With a monicker as eye-popping as “Holy Fuck”, you think there would have been more to talk about since the band put out their last album six years ago. Despite the lengthy hiatus between releases, the Toronto-based electronica outfit has returned with another collection of tracks fit for the dancehall. Back again are original members Brian Borcherdt and Graham Walsh, plus the return of Matt “Punchy” McQuaid and Matt Schulz to round out the lineup that recorded 2010’s Latin.
Since their last foray into the scene, Canadian electronic music has blossomed considerably, with the emergence of artists ranging from Grimes, to BadBadNotGood, to Purity Ring all coming to prominence between Holy Fuck’s last release and now with their newest effort, Congrats. Perhaps as a result of that fact, the new album strikes a careful balance between current trends in house and electronica, and the analogue music making Holy Fuck have become known for. In their love for physical objects over digital equivalents, Congrats emerges as even more lo-fi and distorted than any of Holy Fuck’s prior work, with a sonic quality that rides the line between psychedelic and psychotic on a frequent basis. Where Latin was lean and bouncy, Congrats is a heavy plod, more aggressive and unrefined than anything we’ve heard before. Exceptions exist, but the electropop soundscape of Holy Fuck’s earlier work is frequently replaced with a moodier mélange: low notes rich and resonant, overtones staticky and striking.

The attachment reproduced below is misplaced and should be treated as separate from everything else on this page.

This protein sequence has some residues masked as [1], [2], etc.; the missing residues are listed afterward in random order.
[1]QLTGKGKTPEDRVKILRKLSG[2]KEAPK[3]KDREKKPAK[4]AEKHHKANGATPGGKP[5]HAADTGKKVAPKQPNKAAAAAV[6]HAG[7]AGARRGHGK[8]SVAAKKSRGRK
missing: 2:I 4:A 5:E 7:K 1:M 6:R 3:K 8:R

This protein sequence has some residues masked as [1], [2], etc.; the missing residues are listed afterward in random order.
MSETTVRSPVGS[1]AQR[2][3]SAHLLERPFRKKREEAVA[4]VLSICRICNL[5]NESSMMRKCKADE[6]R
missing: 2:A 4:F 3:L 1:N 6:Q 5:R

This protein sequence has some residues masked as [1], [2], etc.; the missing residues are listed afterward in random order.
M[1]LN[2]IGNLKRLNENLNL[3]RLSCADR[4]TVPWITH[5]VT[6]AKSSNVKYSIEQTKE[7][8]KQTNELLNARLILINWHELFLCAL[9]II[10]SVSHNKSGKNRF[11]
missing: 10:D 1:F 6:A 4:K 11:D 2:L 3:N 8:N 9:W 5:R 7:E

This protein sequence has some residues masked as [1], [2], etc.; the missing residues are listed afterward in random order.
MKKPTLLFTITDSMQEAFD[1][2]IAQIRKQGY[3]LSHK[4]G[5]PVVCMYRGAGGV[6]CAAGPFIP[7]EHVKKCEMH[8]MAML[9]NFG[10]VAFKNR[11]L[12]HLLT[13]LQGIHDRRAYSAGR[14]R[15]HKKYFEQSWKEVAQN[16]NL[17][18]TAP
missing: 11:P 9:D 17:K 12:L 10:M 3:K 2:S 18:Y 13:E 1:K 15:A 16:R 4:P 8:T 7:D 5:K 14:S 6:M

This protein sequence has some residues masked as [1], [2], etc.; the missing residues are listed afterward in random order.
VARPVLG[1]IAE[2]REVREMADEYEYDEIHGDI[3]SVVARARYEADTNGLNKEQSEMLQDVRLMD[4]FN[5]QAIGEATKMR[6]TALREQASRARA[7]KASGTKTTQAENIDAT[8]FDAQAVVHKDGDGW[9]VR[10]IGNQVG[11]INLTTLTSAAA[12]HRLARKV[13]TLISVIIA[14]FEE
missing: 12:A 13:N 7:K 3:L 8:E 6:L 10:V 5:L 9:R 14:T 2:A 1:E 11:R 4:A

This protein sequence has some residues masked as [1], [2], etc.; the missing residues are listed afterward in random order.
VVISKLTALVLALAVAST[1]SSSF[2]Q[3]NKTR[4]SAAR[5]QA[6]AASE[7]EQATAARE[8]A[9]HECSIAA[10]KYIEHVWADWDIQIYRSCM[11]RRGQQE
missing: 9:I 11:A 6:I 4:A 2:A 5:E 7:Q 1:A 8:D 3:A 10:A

Although songs like “Xed Eyes” will no doubt provide a sense familiarity to longtime listeners, Holy Fuck seems intent on steering into unexplored territory. Album opener “Broken Chimes” takes the trippy stylings of bands like Tame Impala and combines them with a raucous drum and bass line. The pulse of dub and calypso music (an increasingly common theme in recent releases from Rihanna, to Bieber, to KYGO) is also a common theme throughout the Torontonians’ newest compilation. Tracks like “Sabbatics” and “Acidic” offer a twisted take on the trend, with tropical beats and bombasts interspersed between Holy Fuck’s trademark instrumental experimentation. The result is still undeniably danceable, but it’s a different type of dance—one that encourages less head-bobbing and more hip-thrusting.
Much like Holy Fuck’s formative work, it’s the distorted accents and the crafty instrumentation that separates them from their purely electronic peers. The DIY feeling that has always characterized the band is still apparent on the new album, and without it, Congrats could easily feel like a derivative approximation of modern house music (thankfully, it doesn’t). While the weird and electric energy of songs like “Lovely Allen” and “Latin America” doesn’t quite come across with the new material, Congrats still works in Holy Fuck’s favour as a welcome return to a changing scene.
by Elijah Teed